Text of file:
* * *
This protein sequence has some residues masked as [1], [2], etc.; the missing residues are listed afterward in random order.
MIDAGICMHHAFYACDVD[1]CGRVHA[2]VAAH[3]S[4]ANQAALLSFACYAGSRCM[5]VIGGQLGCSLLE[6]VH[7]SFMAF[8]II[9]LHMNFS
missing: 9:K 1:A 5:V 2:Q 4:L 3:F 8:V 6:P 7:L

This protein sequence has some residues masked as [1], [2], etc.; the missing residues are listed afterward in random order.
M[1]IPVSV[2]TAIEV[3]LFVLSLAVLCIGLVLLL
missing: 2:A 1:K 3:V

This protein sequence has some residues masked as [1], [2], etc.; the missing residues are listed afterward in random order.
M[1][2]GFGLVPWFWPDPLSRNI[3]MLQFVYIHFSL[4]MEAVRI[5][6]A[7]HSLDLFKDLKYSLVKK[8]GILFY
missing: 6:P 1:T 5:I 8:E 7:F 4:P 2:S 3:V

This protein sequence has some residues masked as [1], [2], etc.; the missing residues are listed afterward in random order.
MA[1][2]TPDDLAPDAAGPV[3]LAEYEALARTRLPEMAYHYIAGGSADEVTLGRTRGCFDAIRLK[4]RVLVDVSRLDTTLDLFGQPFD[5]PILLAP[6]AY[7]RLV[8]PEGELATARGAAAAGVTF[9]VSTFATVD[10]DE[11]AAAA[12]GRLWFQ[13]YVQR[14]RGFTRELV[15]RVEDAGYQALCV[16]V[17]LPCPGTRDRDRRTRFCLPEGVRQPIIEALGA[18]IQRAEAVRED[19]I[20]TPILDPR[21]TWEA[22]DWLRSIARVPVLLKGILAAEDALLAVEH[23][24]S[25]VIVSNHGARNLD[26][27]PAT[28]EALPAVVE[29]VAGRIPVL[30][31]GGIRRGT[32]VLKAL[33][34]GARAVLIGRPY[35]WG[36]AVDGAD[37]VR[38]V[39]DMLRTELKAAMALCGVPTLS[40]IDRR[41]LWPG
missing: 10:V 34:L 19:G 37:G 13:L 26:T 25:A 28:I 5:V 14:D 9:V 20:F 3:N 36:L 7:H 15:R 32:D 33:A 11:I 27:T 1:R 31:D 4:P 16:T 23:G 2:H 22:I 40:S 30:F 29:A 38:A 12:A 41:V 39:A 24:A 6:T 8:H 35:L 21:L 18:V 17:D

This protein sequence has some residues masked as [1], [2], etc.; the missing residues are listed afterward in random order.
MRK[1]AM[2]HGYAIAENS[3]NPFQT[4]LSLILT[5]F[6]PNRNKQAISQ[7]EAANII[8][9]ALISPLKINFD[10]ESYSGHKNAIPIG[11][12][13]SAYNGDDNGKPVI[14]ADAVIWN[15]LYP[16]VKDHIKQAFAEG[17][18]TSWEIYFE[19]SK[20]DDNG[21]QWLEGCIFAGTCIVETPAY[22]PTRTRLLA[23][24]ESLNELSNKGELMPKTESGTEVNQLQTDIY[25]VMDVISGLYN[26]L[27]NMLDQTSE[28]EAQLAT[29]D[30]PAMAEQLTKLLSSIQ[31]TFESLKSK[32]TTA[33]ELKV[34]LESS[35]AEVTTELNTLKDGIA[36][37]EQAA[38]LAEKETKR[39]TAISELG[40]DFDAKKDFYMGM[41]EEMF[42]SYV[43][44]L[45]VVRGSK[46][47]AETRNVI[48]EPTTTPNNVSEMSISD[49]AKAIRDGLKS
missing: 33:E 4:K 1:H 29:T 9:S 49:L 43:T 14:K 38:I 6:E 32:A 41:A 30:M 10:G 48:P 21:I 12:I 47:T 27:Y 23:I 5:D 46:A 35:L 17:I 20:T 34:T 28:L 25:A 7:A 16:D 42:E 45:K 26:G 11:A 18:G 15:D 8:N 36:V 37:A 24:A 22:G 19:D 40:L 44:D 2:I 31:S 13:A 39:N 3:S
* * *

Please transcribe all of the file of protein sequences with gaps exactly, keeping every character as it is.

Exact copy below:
This protein sequence has some residues masked as [1], [2], etc.; the missing residues are listed afterward in random order.
MIDAGICMHHAFYACDVD[1]CGRVHA[2]VAAH[3]S[4]ANQAALLSFACYAGSRCM[5]VIGGQLGCSLLE[6]VH[7]SFMAF[8]II[9]LHMNFS
missing: 9:K 1:A 5:V 2:Q 4:L 3:F 8:V 6:P 7:L

This protein sequence has some residues masked as [1], [2], etc.; the missing residues are listed afterward in random order.
M[1]IPVSV[2]TAIEV[3]LFVLSLAVLCIGLVLLL
missing: 2:A 1:K 3:V

This protein sequence has some residues masked as [1], [2], etc.; the missing residues are listed afterward in random order.
M[1][2]GFGLVPWFWPDPLSRNI[3]MLQFVYIHFSL[4]MEAVRI[5][6]A[7]HSLDLFKDLKYSLVKK[8]GILFY
missing: 6:P 1:T 5:I 8:E 7:F 4:P 2:S 3:V

This protein sequence has some residues masked as [1], [2], etc.; the missing residues are listed afterward in random order.
MA[1][2]TPDDLAPDAAGPV[3]LAEYEALARTRLPEMAYHYIAGGSADEVTLGRTRGCFDAIRLK[4]RVLVDVSRLDTTLDLFGQPFD[5]PILLAP[6]AY[7]RLV[8]PEGELATARGAAAAGVTF[9]VSTFATVD[10]DE[11]AAAA[12]GRLWFQ[13]YVQR[14]RGFTRELV[15]RVEDAGYQALCV[16]V[17]LPCPGTRDRDRRTRFCLPEGVRQPIIEALGA[18]IQRAEAVRED[19]I[20]TPILDPR[21]TWEA[22]DWLRSIARVPVLLKGILAAEDALLAVEH[23][24]S[25]VIVSNHGARNLD[26][27]PAT[28]EALPAVVE[29]VAGRIPVL[30][31]GGIRRGT[32]VLKAL[33][34]GARAVLIGRPY[35]WG[36]AVDGAD[37]VR[38]V[39]DMLRTELKAAMALCGVPTLS[40]IDRR[41]LWPG
missing: 10:V 34:L 19:G 37:G 13:L 26:T 25:A 28:I 5:V 14:D 9:V 20:F 3:N 36:L 7:H 15:R 32:D 33:A 11:I 27:T 1:R 31:D 4:P 16:T 23:G 2:H 22:I 40:S 30:F 29:A 38:A 12:A 41:V 39:A 24:A 6:T 8:H 35:L 21:L 18:V 17:D

This protein sequence has some residues masked as [1], [2], etc.; the missing residues are listed afterward in random order.
MRK[1]AM[2]HGYAIAENS[3]NPFQT[4]LSLILT[5]F[6]PNRNKQAISQ[7]EAANII[8][9]ALISPLKINFD[10]ESYSGHKNAIPIG[11][12][13]SAYNGDDNGKPVI[14]ADAVIWN[15]LYP[16]VKDHIKQAFAEG[17][18]TSWEIYFE[19]SK[20]DDNG[21]QWLEGCIFAGTCIVETPAY[22]PTRTRLLA[23][24]ESLNELSNKGELMPKTESGTEVNQLQTDIY[25]VMDVISGLYN[26]L[27]NMLDQTSE[28]EAQLAT[29]D[30]PAMAEQLTKLLSSIQ[31]TFESLKSK[32]TTA[33]ELKV[34]LESS[35]AEVTTELNTLKDGIA[36][37]EQAA[38]LAEKETKR[39]TAISELG[40]DFDAKKDFYMGM[41]EEMF[42]SYV[43][44]L[45]VVRGSK[46][47]AETRNVI[48]EPTTTPNNVSEMSISD[49]AKAIRDGLKS
missing: 33:E 4:K 1:H 29:T 9:S 49:L 43:T 14:K 38:I 6:E 32:A 41:A 30:M 10:G 48:P 21:I 12:I 47:T 27:Y 23:I 5:D 46:A 35:L 17:I 20:T 34:T 28:L 25:A 7:A 16:D 42:E 45:K 26:G 11:A 18:G 15:D 8:N 36:V 37:A 24:A 22:G 19:D 40:L 44:D 2:I 31:S 13:A 39:N 3:S